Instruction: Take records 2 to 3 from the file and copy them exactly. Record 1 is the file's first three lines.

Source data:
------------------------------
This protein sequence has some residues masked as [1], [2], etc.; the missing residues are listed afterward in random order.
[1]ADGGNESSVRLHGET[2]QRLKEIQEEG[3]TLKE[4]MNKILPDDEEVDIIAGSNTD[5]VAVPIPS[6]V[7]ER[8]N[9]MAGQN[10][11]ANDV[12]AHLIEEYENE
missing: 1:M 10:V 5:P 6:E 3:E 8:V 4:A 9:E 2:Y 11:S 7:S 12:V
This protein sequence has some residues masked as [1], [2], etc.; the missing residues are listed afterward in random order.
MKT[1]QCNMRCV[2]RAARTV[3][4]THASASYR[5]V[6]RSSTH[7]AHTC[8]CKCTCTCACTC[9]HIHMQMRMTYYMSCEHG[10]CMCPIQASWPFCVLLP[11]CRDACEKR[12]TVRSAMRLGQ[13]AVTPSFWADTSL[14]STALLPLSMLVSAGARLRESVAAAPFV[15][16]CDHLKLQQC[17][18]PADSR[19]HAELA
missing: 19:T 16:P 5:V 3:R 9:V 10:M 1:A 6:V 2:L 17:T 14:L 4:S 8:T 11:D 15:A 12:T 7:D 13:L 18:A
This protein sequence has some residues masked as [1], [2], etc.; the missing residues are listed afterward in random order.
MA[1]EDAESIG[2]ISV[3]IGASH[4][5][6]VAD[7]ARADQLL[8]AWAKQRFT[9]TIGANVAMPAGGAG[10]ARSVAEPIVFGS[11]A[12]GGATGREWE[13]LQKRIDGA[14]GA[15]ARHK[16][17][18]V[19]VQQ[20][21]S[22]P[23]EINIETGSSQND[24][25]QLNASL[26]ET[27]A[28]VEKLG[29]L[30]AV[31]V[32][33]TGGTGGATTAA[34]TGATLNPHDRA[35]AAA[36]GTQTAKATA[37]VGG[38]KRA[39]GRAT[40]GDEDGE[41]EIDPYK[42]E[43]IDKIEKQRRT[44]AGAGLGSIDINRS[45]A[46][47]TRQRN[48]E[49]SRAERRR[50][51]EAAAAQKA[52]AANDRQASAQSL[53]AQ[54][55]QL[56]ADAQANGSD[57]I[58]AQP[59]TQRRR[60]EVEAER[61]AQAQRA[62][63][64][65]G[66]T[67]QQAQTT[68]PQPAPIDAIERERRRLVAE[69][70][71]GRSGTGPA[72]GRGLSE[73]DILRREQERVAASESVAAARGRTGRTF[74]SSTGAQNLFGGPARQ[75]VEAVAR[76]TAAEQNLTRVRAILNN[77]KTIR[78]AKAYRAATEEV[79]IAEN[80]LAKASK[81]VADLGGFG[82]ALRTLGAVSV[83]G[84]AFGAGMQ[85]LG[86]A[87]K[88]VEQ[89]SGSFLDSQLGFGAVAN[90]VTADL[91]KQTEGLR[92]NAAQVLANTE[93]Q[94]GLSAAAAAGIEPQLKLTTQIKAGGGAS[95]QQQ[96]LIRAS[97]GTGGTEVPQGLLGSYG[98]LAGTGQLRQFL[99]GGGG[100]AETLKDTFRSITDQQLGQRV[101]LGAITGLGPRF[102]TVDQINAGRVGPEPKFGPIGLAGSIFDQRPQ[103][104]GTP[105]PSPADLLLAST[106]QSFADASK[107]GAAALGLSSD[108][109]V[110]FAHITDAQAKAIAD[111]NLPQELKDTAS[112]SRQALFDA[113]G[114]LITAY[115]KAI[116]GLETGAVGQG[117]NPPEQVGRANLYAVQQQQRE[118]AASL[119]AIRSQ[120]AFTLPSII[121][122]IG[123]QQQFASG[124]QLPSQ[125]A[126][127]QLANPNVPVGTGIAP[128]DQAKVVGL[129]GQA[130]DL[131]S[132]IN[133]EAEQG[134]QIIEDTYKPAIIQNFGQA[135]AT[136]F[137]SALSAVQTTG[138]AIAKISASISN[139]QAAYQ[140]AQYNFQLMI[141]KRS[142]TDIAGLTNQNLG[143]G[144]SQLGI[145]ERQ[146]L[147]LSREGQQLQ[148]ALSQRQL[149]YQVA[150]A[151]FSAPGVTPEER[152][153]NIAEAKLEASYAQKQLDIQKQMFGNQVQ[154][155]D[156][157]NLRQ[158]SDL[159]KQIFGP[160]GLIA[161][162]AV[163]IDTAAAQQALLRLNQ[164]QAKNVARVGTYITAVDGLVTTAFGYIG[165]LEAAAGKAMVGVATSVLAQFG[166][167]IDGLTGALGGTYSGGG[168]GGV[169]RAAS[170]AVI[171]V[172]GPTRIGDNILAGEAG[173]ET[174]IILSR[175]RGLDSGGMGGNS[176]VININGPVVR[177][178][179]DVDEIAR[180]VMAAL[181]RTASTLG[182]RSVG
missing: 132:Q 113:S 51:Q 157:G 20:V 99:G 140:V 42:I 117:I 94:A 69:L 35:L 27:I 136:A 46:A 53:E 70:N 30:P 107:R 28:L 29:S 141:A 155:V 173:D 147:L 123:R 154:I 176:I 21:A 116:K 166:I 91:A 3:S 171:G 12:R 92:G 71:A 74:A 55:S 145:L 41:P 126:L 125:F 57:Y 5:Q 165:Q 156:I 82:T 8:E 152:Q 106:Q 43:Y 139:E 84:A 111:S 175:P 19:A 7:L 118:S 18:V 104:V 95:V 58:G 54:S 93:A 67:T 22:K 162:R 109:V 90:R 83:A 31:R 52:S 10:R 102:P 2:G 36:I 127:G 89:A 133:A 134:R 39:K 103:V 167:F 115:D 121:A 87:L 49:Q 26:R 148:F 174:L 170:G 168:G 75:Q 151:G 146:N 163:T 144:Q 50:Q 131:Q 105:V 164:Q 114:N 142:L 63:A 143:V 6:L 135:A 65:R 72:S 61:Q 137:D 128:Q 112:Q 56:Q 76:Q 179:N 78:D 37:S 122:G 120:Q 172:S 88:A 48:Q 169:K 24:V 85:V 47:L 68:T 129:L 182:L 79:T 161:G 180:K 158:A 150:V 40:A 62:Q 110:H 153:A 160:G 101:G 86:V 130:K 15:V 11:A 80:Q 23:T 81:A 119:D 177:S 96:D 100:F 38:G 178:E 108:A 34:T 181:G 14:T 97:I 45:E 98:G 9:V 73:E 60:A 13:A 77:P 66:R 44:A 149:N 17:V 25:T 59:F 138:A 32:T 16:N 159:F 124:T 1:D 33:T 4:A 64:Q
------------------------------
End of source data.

This protein sequence has some residues masked as [1], [2], etc.; the missing residues are listed afterward in random order.
MKT[1]QCNMRCV[2]RAARTV[3][4]THASASYR[5]V[6]RSSTH[7]AHTC[8]CKCTCTCACTC[9]HIHMQMRMTYYMSCEHG[10]CMCPIQASWPFCVLLP[11]CRDACEKR[12]TVRSAMRLGQ[13]AVTPSFWADTSL[14]STALLPLSMLVSAGARLRESVAAAPFV[15][16]CDHLKLQQC[17][18]PADSR[19]HAELA
missing: 19:T 16:P 5:V 3:R 9:V 10:M 1:A 6:V 2:L 17:T 14:L 4:S 8:T 11:D 15:A 12:T 7:D 13:L 18:A
This protein sequence has some residues masked as [1], [2], etc.; the missing residues are listed afterward in random order.
MA[1]EDAESIG[2]ISV[3]IGASH[4][5][6]VAD[7]ARADQLL[8]AWAKQRFT[9]TIGANVAMPAGGAG[10]ARSVAEPIVFGS[11]A[12]GGATGREWE[13]LQKRIDGA[14]GA[15]ARHK[16][17][18]V[19]VQQ[20][21]S[22]P[23]EINIETGSSQND[24][25]QLNASL[26]ET[27]A[28]VEKLG[29]L[30]AV[31]V[32][33]TGGTGGATTAA[34]TGATLNPHDRA[35]AAA[36]GTQTAKATA[37]VGG[38]KRA[39]GRAT[40]GDEDGE[41]EIDPYK[42]E[43]IDKIEKQRRT[44]AGAGLGSIDINRS[45]A[46][47]TRQRN[48]E[49]SRAERRR[50][51]EAAAAQKA[52]AANDRQASAQSL[53]AQ[54][55]QL[56]ADAQANGSD[57]I[58]AQP[59]TQRRR[60]EVEAER[61]AQAQRA[62][63][64][65]G[66]T[67]QQAQTT[68]PQPAPIDAIERERRRLVAE[69][70][71]GRSGTGPA[72]GRGLSE[73]DILRREQERVAASESVAAARGRTGRTF[74]SSTGAQNLFGGPARQ[75]VEAVAR[76]TAAEQNLTRVRAILNN[77]KTIR[78]AKAYRAATEEV[79]IAEN[80]LAKASK[81]VADLGGFG[82]ALRTLGAVSV[83]G[84]AFGAGMQ[85]LG[86]A[87]K[88]VEQ[89]SGSFLDSQLGFGAVAN[90]VTADL[91]KQTEGLR[92]NAAQVLANTE[93]Q[94]GLSAAAAAGIEPQLKLTTQIKAGGGAS[95]QQQ[96]LIRAS[97]GTGGTEVPQGLLGSYG[98]LAGTGQLRQFL[99]GGGG[100]AETLKDTFRSITDQQLGQRV[101]LGAITGLGPRF[102]TVDQINAGRVGPEPKFGPIGLAGSIFDQRPQ[103][104]GTP[105]PSPADLLLAST[106]QSFADASK[107]GAAALGLSSD[108][109]V[110]FAHITDAQAKAIAD[111]NLPQELKDTAS[112]SRQALFDA[113]G[114]LITAY[115]KAI[116]GLETGAVGQG[117]NPPEQVGRANLYAVQQQQRE[118]AASL[119]AIRSQ[120]AFTLPSII[121][122]IG[123]QQQFASG[124]QLPSQ[125]A[126][127]QLANPNVPVGTGIAP[128]DQAKVVGL[129]GQA[130]DL[131]S[132]IN[133]EAEQG[134]QIIEDTYKPAIIQNFGQA[135]AT[136]F[137]SALSAVQTTG[138]AIAKISASISN[139]QAAYQ[140]AQYNFQLMI[141]KRS[142]TDIAGLTNQNLG[143]G[144]SQLGI[145]ERQ[146]L[147]LSREGQQLQ[148]ALSQRQL[149]YQVA[150]A[151]FSAPGVTPEER[152][153]NIAEAKLEASYAQKQLDIQKQMFGNQVQ[154][155]D[156][157]NLRQ[158]SDL[159]KQIFGP[160]GLIA[161][162]AV[163]IDTAAAQQALLRLNQ[164]QAKNVARVGTYITAVDGLVTTAFGYIG[165]LEAAAGKAMVGVATSVLAQFG[166][167]IDGLTGALGGTYSGGG[168]GGV[169]RAAS[170]AVI[171]V[172]GPTRIGDNILAGEAG[173]ET[174]IILSR[175]RGLDSGGMGGNS[176]VININGPVVR[177][178][179]DVDEIAR[180]VMAAL[181]RTASTLG[182]RSVG
missing: 132:Q 113:S 51:Q 157:G 20:V 99:G 140:V 42:I 117:I 94:A 69:L 35:L 27:I 136:A 46:A 53:E 70:N 30:P 107:R 28:L 29:S 141:A 155:V 173:D 147:L 123:R 154:I 176:I 21:A 116:K 166:I 91:A 3:S 171:G 12:R 92:G 71:A 74:A 55:S 145:L 41:P 126:L 125:F 57:Y 5:Q 165:Q 156:I 82:T 8:E 152:Q 106:Q 43:Y 139:E 84:A 111:S 175:P 19:A 7:L 118:S 18:V 104:V 95:V 58:G 54:S 93:A 67:T 22:K 162:R 109:V 90:R 83:A 31:R 52:S 10:R 102:P 2:G 36:I 127:G 89:A 133:A 134:R 39:K 103:V 167:F 115:D 121:A 87:L 49:Q 26:R 148:F 174:L 170:G 168:G 75:Q 151:G 146:N 163:T 144:Q 50:Q 131:Q 105:V 164:Q 114:N 142:L 63:A 143:V 6:L 135:A 65:R 72:S 61:Q 137:D 128:Q 112:Q 56:Q 76:Q 179:N 78:D 37:S 122:G 120:Q 172:S 88:A 48:Q 169:K 24:V 85:V 47:L 68:T 129:L 182:L 79:T 161:G 180:K 158:A 150:V 40:A 62:Q 110:H 153:A 160:G 101:G 86:V 130:K 15:V 11:A 80:Q 23:T 81:A 119:D 177:S 96:D 100:F 38:G 178:E 108:A 34:T 181:G 14:T 97:I 45:E 98:G 9:V 73:E 60:A 13:A 77:P 66:R 44:A 149:N 17:V 25:T 59:F 138:A 32:T 16:N 159:F 124:T 1:D 33:T 4:A 64:Q